Teen Depression

Since the start of the coronavirus pandemic at the beginning of March, students have been finding unique ways to keep themselves busy and safe in their surrounding environment. However, with the rising cases in the state, teens have been struggling with adjustments such as social distancing, wearing masks in public, and seeing very few friends during their summer vacation. As a result, depression rates in teenagers have skyrocketed in the last two months and not just in the state, but the entire country.

Findings from a recent survey were discussed in an article (Pearson, 2020) on Huffpost.  The survey conducted by the National 4-H Council polled over 1,500 teens ages 13-19 that came from diverse backgrounds about mental health issues amid the coronavirus pandemic. The findings revealed that during the pandemic, 7 out of 10 teens have struggled with mental health.  A staggering 55% of teens said that they have experienced anxiety while 45% claim to have excessive stress. The survey data disclosed that depression in teens during the pandemic is all too real with 43% reporting that they have experienced it during COVID-19.

Due to fears of transmission and the precautions needed for going outdoors, many teens have either limited outdoor time or are not allowed to leave home as a preventative measure for spreading the virus. Rising high school senior Natalia Diaz stated that she most certainly noticed a change in her level of happiness since the start of quarantine. 

“I’ve noticed that I’ve been more stressed and unhappy lately. To keep myself occupied, I would hang out with family, watch movies, and listen to music. But I miss being able to be around a lot of my friends,” she said.

When asked what is her advice for those who might be struggling with mental health issues at home, her response was uplifting and filled with concern, “Do not feel like you’re alone because even when you are alone, you’re not really alone. You always have people around and it helps to keep yourself occupied with something so you don’t feel bad.”

Responding to the same question, is rising college freshman, Ryan McHugh. The coronavirus has affected the high school graduating class of 2020 by depriving them of a lot of time with friends and acquaintances they may not be able to see again. 

“We are living in strange and scary times but eventually everything will be okay. Also, you are not alone and the best thing to do to help cope is to talk about how you’re feeling, whether it be with your parents or trusted adults or even siblings and friends because they might be going through the same things you are,” advised McHugh.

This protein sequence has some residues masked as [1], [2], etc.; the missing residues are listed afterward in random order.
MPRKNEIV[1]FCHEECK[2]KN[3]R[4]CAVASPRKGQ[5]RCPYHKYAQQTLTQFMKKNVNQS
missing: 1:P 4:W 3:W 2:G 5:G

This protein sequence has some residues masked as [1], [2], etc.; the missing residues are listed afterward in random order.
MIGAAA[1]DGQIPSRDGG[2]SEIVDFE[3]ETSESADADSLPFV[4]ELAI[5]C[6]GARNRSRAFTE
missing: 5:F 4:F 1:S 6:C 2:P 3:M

In the recent survey by the National 4-H Council, 61% of teens say that the coronavirus pandemic has increased their feelings of loneliness.

Although those with pre-existing conditions and the elderly are more susceptible to contracting the virus, teens are experiencing dramatically high levels of depression and anxiety due to the changes in their daily lives and worries of the impact this virus will have in their future. With the caseload climbing, it is for certain that these safety precautions must be taken seriously in order to keep everyone safe. 

Teens are all too aware of mental health issues and wish that Americans would talk more openly and honestly about mental health issues.  They also wish there was a better venue in which they could discuss their own mental health with others.  A venue that was nonjudgemental and more inclusive.

If you are experiencing depression reach out to a family member, friend, a trusted adult, or a medical provider. If you are having suicidal thoughts, please reach out to the National Suicide Prevention hotline at 1-800-273-TALK (8255). Additional resources are listed below for teens and parents. 

On behalf of the North Gwinnett Voice, we hope everyone stays safe and healthy both mentally and physically as we battle this pandemic together.

Resources: 

Checking In on Your Teenager’s Mood During the COVID-19 Pandemic

Staying at Home During COVID-19:  How to Help Teens Cope

CDC’s Support for Teens and Young Adults

SAMHSA National Helpline

References:

Pearson, Catherine. (2020, June 17). The First Date on COVID-19 and Teen’s Mental Health is Here — And It’s Not Good. Huffpost. https://www.huffpost.com/entry/the-first-data-on-covid-19-and-teens-mental-health-is-here-and-its-not-good_l_5ee96d22c5b650b4255d3fe4

4-H National Council. (2020, June) 4-H Youth Mental Health Survey. 4-H. https://4-h.org/about/research/#!healthy-living

 

BY:

anoshka@northgwinnettvoice.com

Anoshka Ramkumar is a student at North Gwinnett High School, Class of 2021. She is a published author and hopes to pursue a career in Media Journalism.

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